Dale - Computer Science Illuminated 159

Dale - Computer Science Illuminated 159 - sets. See Figure...

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Synchronous processing Multiple processors apply the same program in lock- step to multiple data sets Pipelining processing Multiple processors arranged in tandem, where each contributes one part of an overall computation 132 Chapter 5 Computing Components ... Processor 1 Processor 2 Processor 3 Processor N Result 1 Result 2 Result 3 Figure 5.7 Processors in a pipeline Figure 5.6 Processors in a synchronous computing environment ... Data Set 1 Processor 1 Data Set 2 Processor 2 Data Set 3 Processor 3 Data Set 4 Processor 4 Data Set N Processor N Control processing systems have entered the marketplace. They have the potential to process much more data at much higher speeds. One approach to parallelism is to have multiple processors apply the same program to multiple data sets. In this approach, processors often execute the same instructions at the same time; that is, a common program is run at each processor. This approach is called synchronous processing and is effective when the same process needs to be applied to many data
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Unformatted text preview: sets. See Figure 5.6. This approach is similar to that of the NASA backup system in which three computers do the same thing as a security measure. However, here there are multiple processors applying the same process to different data sets in parallel. Another configuration arranges processors in tandem, where each processor contributes one part to an overall computation. This approach is called pipelining , and is reminiscent of an assembly line. When this organi-zation is applied to data, the first processor does the first task. Then the second processor starts working on the output from the first processor, while the first processor applies its computation to the next data set. Even-tually, each processor is working on one phase of the job, each getting material or data from the previous stage of processing, and each in turn handing over its work to the next stage. See Figure 5.7....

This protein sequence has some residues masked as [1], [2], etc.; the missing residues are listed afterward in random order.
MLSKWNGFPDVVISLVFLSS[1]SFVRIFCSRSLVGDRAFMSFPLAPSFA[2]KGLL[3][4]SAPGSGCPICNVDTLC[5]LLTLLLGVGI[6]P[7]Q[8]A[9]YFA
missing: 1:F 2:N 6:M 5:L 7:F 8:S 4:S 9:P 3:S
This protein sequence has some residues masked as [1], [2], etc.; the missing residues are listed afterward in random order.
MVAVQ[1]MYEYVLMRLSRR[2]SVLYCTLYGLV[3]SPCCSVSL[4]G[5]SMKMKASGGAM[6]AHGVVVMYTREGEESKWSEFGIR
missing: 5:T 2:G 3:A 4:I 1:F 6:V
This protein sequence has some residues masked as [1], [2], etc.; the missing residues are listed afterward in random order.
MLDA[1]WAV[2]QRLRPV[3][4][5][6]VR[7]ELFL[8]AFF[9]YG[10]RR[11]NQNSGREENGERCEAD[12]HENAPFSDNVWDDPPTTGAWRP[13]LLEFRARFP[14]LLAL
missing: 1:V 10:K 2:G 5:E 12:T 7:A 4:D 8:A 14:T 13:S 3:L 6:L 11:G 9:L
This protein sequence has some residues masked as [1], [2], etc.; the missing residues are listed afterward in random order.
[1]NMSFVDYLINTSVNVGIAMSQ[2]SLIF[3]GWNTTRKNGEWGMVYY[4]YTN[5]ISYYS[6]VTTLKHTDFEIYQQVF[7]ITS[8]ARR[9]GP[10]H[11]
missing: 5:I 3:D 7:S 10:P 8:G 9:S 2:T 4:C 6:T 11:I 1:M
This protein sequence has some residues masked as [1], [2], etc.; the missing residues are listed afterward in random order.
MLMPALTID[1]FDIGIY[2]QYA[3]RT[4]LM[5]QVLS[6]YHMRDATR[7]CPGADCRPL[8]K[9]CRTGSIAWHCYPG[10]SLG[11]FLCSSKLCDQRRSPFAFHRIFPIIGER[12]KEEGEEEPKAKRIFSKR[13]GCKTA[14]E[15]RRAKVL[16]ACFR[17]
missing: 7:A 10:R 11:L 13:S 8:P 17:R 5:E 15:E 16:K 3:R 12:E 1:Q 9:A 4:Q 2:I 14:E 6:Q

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This note was uploaded on 01/13/2011 for the course CSE 1550 taught by Professor Marianakant during the Fall '10 term at York University.

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